In Dire Economy, Things Are Rosy for Child Care


Terrible economic news is beginning to become the norm. Each month, companies announce closures and job losses at rates not seen in decades. But one industry has thus far remained relatively immune to the recession: child care.

Federation Early Learning Services — which serves 15 locations across three counties and receives money from the Jewish Federation of Greater Philadelphia — reported that while some families had pulled out of child care or cut back as a result of the recession, enrollment is strong and the organization was close to its budget projections for the year.

As the economy continues to sour, leaving more parents at home during business hours, families looking to save may choose to reduce the amount they spend on child care, and day care businesses may eventually feel the squeeze. But, at least for the time being, many centers — Jewish or otherwise — are finding that they've largely been exempt from the economic downturn.

As an example, FELS president and CEO Maddy Malis recently ran a comparison of loss of children between last September and now with the same time period last year. She found that for the 111 losses this year, the losses for the previous year were nearly identical — 106.

She said the cause of the losses could be more related to the economy this year than last year, when losses might have been due to families moving, children moving on to grade school or the like.

"I don't think the whole thing has shaken out yet," said Eileen Weingram, pre-school director at Beth Sholom Congregation in Elkins Park. "I think that a lot of us are wondering what kind of impact this is going to have. We're just about to do registration for September, and a lot of people are coming and looking into day care for their babies. So far, it doesn't seem to have had an impact, but we're not done yet."

At nearby Congregation Keneseth Israel, also in Elkins Park, the baby business is booming.

"What's really happened is that my enrollment has doubled over the year because we put in an infant center," said Beth Berman, director of early childhood education. "Jewish pre-schools are changing, because parents need childcare earlier than they did before. Rather than just two or three mornings a week, they need a full day."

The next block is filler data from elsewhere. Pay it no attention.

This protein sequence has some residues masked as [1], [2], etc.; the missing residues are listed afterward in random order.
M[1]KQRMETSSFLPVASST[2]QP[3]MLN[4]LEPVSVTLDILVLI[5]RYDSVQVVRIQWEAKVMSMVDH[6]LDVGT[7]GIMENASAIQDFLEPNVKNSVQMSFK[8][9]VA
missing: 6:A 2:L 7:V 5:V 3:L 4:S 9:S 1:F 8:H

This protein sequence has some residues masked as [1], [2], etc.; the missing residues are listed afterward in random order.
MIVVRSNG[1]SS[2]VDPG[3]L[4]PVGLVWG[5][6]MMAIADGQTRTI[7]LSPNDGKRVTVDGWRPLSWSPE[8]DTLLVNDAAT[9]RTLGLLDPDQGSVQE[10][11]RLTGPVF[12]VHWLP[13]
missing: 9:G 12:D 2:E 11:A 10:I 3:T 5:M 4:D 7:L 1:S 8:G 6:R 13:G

Rosters Remain Full

One thing that may help day care centers keep playpens full is the simple fact that, no matter the state of the economy, people keep having babies.

Weingram noted that it's the babies that haven't even been born yet that are helping keep her rosters full. She said that expectant parents are registering at the same rate — and maybe an even higher rate — than before the economic crisis.

"I don't think they can afford for the moms not to be at work," she said.

Day care chains are feeling the pinch, too, including Play & Learn, which has 10 locations throughout the area. The group's executive director, Judith Cooper, said that while one location recently closed — a decision in the works prior to the recession, she said — nearly all the remaining locations are doing as well or better than they were last year. Those that aren't, she said, are suffering from socio-economic issues based around their location and those they serve.

Cooper said the difference is that some people are leaving because they are losing their jobs. The requests for scholarships have also doubled, she said.

But while the phones are still ringing for now, she knows that as children move on from day care to pre-school and kindergarten, business could suffer if a new brood doesn't take their place.

Centers are also doing what they can to cut costs. But as Berman noted, the largest expense is staff salaries — generally, not an easy thing to cut.

She said that she may be forced to cut some of the special events, such as an animal exhibit from the zoo.

FELS' Malis noted that the industry was doing well due, in part, to a renewed emphasis on child care from high-profile legislators like Gov. Ed Rendell and President Obama.

In the end, however, day care is simply a requirement for many families. "Unless they've lost their jobs completely, people need childcare," she said. "You can't live without it. People will go out to dinner less and go to the movies less, but what's the alternative? Where are they going to put their children?"  


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